Licenses of dependencies

Can you cc me please? Thanks!

As much as I don’t want to talk to lawyers, I’ll volunteer.

If the advice is to change the license in order to include the library, I’ll make sure that’s communicated to the TWG for review. There may be trickledown effects that we need to consider.

If it’s ok to stay BSD 3-clause, that really makes life easier.

me too please.

Daniel, I think we’ll have enough TWG representation there if you’d like to skip. I think you missed my post - I’m happy to take the bullet. But if you have specific questions you want to ask probably best if you’re present.

Something I’d like to work on requires a LGPL library, and the way I plan to do it is to provide compile switch to users so they can choose to download and build the LGPL’ed library that Stan compiler can link to.

That’s fine with me! Just so we’re clear on the expectation: whoever is there to talk to the lawyers will need to summarize the advice well enough for the Math developers, the TWG, and possibly the SGB.

Some specifics:

  • We’ll need enough technical people there to discuss exactly what’s included and how it’s used from within Math (@wds15 will be able to provide that context)
  • We’ll need to know what we can and can’t do to the included source. (We currently do some manipulation to the libraries… if this license does not allow that, we can’t do that; we might want to ask about the other licenses while we’re at it or discuss that at some other point)
  • We’ll need to be able to articulate how this affects upstream licensing. I don’t think it will have to change RStan or PyStan since those are GPL, but whatever is applied to Math will probably affect CmdStan. (This is where we’d need to communicate back to the TWG the implications.)

At the end of it, if the lawyers say we can stick with BSD, that’s awesome and we can go on with our business. We should let TWG and SGB know that it’s compatible so it’s recorded for prosperity. The decision is then just a technical decision.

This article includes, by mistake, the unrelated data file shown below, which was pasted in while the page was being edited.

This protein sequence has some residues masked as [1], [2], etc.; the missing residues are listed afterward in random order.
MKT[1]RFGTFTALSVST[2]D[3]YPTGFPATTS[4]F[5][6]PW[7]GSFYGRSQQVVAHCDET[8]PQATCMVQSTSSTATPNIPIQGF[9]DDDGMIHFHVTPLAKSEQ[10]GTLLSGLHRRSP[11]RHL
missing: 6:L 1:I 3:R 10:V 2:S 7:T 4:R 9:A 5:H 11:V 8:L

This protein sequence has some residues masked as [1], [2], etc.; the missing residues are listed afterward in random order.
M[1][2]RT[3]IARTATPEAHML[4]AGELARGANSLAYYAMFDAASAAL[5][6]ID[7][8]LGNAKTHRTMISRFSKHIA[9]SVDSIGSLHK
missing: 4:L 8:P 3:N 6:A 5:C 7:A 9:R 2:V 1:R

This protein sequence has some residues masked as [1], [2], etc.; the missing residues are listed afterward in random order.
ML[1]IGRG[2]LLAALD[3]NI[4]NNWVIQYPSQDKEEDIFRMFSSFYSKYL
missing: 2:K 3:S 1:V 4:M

If the lawyers say we have to change licenses, then it becomes a joint Math and TWG decision.

Anyway… you good with all of that (and possibly more)? If so, then I’m happy not to be on the call.


If we’re going to collect other things to talk to the lawyers about:

  • Eigen license and what we need to do when we modify Eigen source; whether we’re ok with BSD 3-clause
  • Boost license and what we need to do when we modify Boost source; whether we’re ok with BSD 3-clause
  • Sundials license and what we need to do when we modify Sundials; whether we’re ok with BSD 3-clause
  • LGPL; @yizhang’s question from above

Yeah you should definitely come as it looks like you have specific questions :P My API to IP lawyers is basically to assume I can ask very specific questions and get answers back as if from an oracle, but that I shouldn’t try to generalize or learn how the oracle works.

Hi!

I have done a bit of more research on the matter and wanted to share that.

My conclusion is that we can simply include the Intel TBB without any hassle at all. The Apache 2.0 is just as permissive as the BSD in practical terms of using / distribution / changing things / commercial use / whatever. The key limitation of the licencse is wrt to patents. So you may use the software without any problem even if patents are in that software (we are protected) - but you are also not allowed to make any legal claims wrt to a patent in court.

So, how do I get there? Well, here is a nice summary: https://snyk.io/blog/mit-apache-bsd-fairest-of-them-all/

Another interesting read is what FreeBSD and OpenBSD has to say about the Apache 2.0 license. So the OpenBSD project is super tight on this. To them any deviation from BSD is a no-go. They argue that the patent stuff is taking away some liberty from you and they also say that the terms are anyway questionable to have any meaning in whatever jurisdiction contexts this would be applied. Now, the FreeBSD project is more open (see https://www.freebsd.org/internal/software-license.html). They are OK with the Apache 2.0 licencse, but inclusion of a package requires permission from the core developers. In fact, the FreeBSD project includes the Intel TBB (https://svnweb.freebsd.org/ports/head/devel/tbb/).

To me this would be enough to conclude that we are fine with including the Apache 2.0 Intel TBB. Moreover, we can leave stan-math as BSD since the FreeBSD project is doing the same and these folks are very cautious about their choices they make - they would never allow license creep to happen to them, I think.

My 2 cents.

Best,
Sebastian

EDIT: Two more good links which are from github: